Fromberg v. Dept. Alcoholic Bev. ControlAnnotate this Case
SOL FROMBERG, Appellant, v. DEPARTMENT OF ALCOHOLIC BEVERAGE CONTROL et al., Respondents.
Allan G. Bird for Appellant.
Stanley Mosk, Attorney General, Edward M. Belasco and Miles J. Rubin, Deputy Attorneys General, for Respondents. [169 Cal. App. 2d 231]
Appeal from judgment denying petition for peremptory writ of mandate which would require respondents to set aside an order revoking petitioner's on- sale liquor license.
Petitioner's license covered a place known as Chuck's Play Room at 733 North Main Street, Los Angeles, which was operated by his bartender, Henry Mestas. Petitioner himself conducted a liquor store at 901 North Alameda Street, Los Angeles, and visited Chuck's Play Room about twice a week in the afternoon when the place was supposed to be closed. His major contention is that the license was revoked because of narcotics transactions conducted or permitted by Mestas without any showing of knowledge on appellant's part.
The accusation is in two counts, charging violation of sections 24200, subdivision (a), 24200, subdivision (b), 24200, subdivision (e), 24200.5, subdivision (a) and 25601, Business and Professions Code. The first count alleges that petitioner, the licensee, between February 3, 1956, and February 29, 1956, kept and permitted his said premises (Chuck's Play Room) to be used for purposes "which were then and there injurious to the public morals, health, convenience and safety in that said premises were a resort and place of contact for illegal users, possessors and sellers of narcotics, and a place where illegal sales of narcotics were made, the dates of such sale being set forth in Count II hereof." Count II alleged that during said period of time the "said licensee knowingly permitted the following illegal sales of narcotics, to-wit, heroin, upon his licensed premises." Here follows enumeration of nine sales made on February 3, 4, 7, 8, 9, 15 and 24, 1956, by different people, one of them being a sale by Henry Mestas on February 3 and one or probably two by his wife Helen Mestas; others by persons shown in the evidence to be frequenters of the place. By amendment two more sales were alleged to have been made on February 28 and 29, 1956.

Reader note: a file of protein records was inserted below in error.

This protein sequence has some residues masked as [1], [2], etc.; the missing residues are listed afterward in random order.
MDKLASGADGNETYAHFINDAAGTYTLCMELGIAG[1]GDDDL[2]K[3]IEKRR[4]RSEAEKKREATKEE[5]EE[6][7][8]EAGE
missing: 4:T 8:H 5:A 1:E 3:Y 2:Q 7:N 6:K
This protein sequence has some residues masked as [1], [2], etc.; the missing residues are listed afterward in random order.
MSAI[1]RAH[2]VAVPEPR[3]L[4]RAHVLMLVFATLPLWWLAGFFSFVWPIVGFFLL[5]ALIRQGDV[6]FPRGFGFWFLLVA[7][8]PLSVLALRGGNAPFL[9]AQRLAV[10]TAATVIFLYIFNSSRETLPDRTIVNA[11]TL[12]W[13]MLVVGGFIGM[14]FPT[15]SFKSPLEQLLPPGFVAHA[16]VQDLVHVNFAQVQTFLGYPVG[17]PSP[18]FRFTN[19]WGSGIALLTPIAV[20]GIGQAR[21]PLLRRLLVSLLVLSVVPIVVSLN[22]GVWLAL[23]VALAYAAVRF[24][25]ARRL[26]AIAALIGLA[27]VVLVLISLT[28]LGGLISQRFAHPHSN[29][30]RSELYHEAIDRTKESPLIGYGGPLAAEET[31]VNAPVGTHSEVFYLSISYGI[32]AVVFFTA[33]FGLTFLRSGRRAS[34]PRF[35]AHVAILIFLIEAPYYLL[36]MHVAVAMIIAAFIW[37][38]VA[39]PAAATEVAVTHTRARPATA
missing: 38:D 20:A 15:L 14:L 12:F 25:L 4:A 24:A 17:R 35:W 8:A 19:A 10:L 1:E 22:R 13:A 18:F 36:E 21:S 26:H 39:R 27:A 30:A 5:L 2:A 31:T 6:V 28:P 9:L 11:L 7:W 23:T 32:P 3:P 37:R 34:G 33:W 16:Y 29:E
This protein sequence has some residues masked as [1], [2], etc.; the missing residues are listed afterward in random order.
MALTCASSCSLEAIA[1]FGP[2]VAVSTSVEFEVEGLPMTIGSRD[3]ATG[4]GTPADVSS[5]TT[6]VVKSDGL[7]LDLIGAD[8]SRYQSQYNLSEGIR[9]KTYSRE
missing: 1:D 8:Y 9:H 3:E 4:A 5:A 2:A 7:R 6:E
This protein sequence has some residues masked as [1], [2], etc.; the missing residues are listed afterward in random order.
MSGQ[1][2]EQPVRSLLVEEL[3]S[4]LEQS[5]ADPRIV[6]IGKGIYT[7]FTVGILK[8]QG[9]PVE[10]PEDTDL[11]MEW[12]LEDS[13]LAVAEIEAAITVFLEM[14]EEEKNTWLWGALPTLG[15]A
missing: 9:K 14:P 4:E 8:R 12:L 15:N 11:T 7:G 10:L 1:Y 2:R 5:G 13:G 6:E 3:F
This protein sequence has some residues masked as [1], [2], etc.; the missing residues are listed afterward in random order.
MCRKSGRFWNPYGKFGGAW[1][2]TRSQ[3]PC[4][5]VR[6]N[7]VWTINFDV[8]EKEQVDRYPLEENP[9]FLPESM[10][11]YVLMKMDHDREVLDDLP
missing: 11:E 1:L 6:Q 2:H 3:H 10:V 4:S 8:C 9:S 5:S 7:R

The hearing officer found to be true the allegations of Count I of the accusation and added: "At all times herein mentioned Henry Mestas was the bartender of respondent; on February 3, 1956, said bartender did sell narcotics upon said premises; on February 15, 1956, and on February 28, 1956, narcotics were sold on said premises by John Almida and by a female known as 'Tina,' respectively; all of said three sales were made with the knowledge of said bartender." Concerning Count II the finding was that appellant "knowingly [169 Cal. App. 2d 232] permitted" the making of the following sales: February 3, 1956 sale by Henry Mestas; February 15, 1956 sale by John Almida; February 28, 1956 sale by female known only as 'Tina.' " The hearing officer concluded that grounds for revocation of the license were established under sections 24200, subdivision (e), 24200, subdivision (a), 24200, subdivision (b), and 24200.5, subdivision (c) [a] as to Count II. Also: "Continuance of the on-sale general license of respondent would be contrary to public welfare and morals."